March 16th, 2011

Tim Gunn

Because you asked for it: RETURN OF THE NEIGHBORS!

Allow me to introduce you to my neighborhood. It's a nice neighborhood. It's in Seattle's suburbs, in an area dominated by Microsoft, Google, and Boeing employees. It's a place where people raise families and take care of their lawns. Our neighborhood is like many built in the last 15 years of Seattle's tech boom, where land was cleared and modern, identical houses were installed in soothing neutral colors. When my neighborhood has meetings, we discuss things like ornamental trees and if satellite dishes are being positioned in an aesthetically pleasing way.

Oh, and we also talk about my neighbors.

If you don't know about my neighbors, let me direct you to their blog recaps here. The short story is that the house next door to us was owned by a Russian man who has never lived there since we moved in. He did, however, rent it to some friends who threw loud midnight hot tub parties and did pyrotechnics with their grill. Because (by day) these renters were silent, intimidating men who often stood out front glaring and smoking, we made the logical deduction that they must be ex-KGB agents. Said renters were eventually evicted when police and neighbor complaints reached the owner. The charge against the KGB was led by Bob, a retired gentleman who has taken it upon himself to defend our neighborhood from bad lawn care, solicitors, and--apparently--former Russian military.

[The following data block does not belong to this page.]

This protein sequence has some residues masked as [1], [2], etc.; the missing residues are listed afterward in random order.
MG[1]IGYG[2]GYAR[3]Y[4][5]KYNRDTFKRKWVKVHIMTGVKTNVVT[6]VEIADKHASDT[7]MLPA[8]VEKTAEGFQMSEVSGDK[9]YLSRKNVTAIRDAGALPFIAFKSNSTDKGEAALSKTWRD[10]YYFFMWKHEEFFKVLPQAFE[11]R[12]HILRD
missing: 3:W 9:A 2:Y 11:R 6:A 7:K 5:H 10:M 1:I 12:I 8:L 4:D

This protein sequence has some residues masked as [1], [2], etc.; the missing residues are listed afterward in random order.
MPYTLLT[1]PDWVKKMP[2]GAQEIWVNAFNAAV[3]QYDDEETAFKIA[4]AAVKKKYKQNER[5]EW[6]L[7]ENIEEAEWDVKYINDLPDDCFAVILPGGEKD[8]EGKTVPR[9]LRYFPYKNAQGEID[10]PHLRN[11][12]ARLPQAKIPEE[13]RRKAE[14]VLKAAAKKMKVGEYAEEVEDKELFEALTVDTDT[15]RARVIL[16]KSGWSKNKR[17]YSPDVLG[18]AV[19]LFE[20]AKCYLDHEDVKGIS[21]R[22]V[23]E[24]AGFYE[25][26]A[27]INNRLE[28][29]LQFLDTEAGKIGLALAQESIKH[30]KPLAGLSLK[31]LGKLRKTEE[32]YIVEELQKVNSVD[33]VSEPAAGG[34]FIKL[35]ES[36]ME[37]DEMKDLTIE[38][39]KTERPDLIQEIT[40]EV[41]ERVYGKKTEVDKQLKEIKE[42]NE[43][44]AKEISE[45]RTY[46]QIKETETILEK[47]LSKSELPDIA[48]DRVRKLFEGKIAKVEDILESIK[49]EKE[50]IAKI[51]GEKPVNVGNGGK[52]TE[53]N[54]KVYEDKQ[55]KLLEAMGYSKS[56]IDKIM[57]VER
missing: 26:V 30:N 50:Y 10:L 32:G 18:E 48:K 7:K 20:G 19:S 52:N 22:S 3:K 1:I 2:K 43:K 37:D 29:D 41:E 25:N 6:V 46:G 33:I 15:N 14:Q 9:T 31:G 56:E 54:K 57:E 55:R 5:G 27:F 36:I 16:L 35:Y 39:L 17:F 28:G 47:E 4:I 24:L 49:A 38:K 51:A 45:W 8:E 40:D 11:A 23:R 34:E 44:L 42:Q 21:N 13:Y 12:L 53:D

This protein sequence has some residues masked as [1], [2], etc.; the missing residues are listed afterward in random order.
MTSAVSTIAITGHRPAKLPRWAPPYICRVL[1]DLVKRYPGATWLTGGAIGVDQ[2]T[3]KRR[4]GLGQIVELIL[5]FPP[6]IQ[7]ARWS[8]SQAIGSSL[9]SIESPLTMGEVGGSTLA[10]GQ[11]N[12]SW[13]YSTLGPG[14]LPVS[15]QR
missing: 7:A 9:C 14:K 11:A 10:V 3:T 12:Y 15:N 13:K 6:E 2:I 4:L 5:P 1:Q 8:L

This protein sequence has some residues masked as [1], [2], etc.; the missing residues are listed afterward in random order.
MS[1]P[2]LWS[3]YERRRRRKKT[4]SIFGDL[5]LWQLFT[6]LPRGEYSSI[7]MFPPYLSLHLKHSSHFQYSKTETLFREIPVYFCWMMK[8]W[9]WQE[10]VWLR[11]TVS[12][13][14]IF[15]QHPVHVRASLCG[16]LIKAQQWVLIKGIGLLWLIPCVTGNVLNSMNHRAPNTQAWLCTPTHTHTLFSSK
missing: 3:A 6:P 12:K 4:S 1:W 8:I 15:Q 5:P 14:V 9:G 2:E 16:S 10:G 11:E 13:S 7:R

That went down almost a year and a half ago, and until recently, the most exciting thing to happen was that our neighbor's deer statue kept inexplicably moving into our yard. Recent rumors suggested the house has a new owner, but we know no details.

Fast forward to last night. After some late writing, I settled into bed at 2:30am, only to be startled out of sleep an hour later by some thumps. Those could've been explained by our cats, but the subsequent sound of breaking glass could not. My husband bravely went to check things out, and I admit, those were some terrifying moments. Let's be honest. Night is scary, and when you're in the dark, with your house as a potential unknown, adrenaline and heart rate go off the charts. I expected him to grumpily return in a minute and report some mess "my" cats had made, but he didn't. A long time went by, and I panicked, wondering if there had been some altercation with an intruder.

Here's what he uncovered. A survey of our house found everything safe and intact. A glance outside, to the front, showed two cars in the KGB's driveway--surprising at 3:30 for a vacant home. A glance to the back revealed a broken window in their house, and that was when my husband called 911. Giving details was a little tricky. ("What's the house look like, sir?" "Um, like all the rest of the houses on the street."). That was also about the time I emerged from the bedroom to see what had taken so long. A police officer showed up promptly and listened to our report. He left, and we watched a bona fide police drama soon unfold. Although, I must note, our house isn't built for optimal spying. We have more Roman blinds than Venetian, which doesn't help either.

More and more police cars silently arrived in our neighborhood, and cops set up positions around the KGB house. Even a police dog came. Then, all at once, all the cars' flashing lights came on, and a police officer shouted that the house was surrounded and that whoever was inside needed to come out with their hands up--and that if they resisted, they would be dead. No joke. It was at that point that we moved to the opposite side of the house, having no idea if bullets would fly or fleeing criminals would leap into our yard. Silence followed for a long time until we heard the police breaking out the rest of the glass in the window and using it for entry.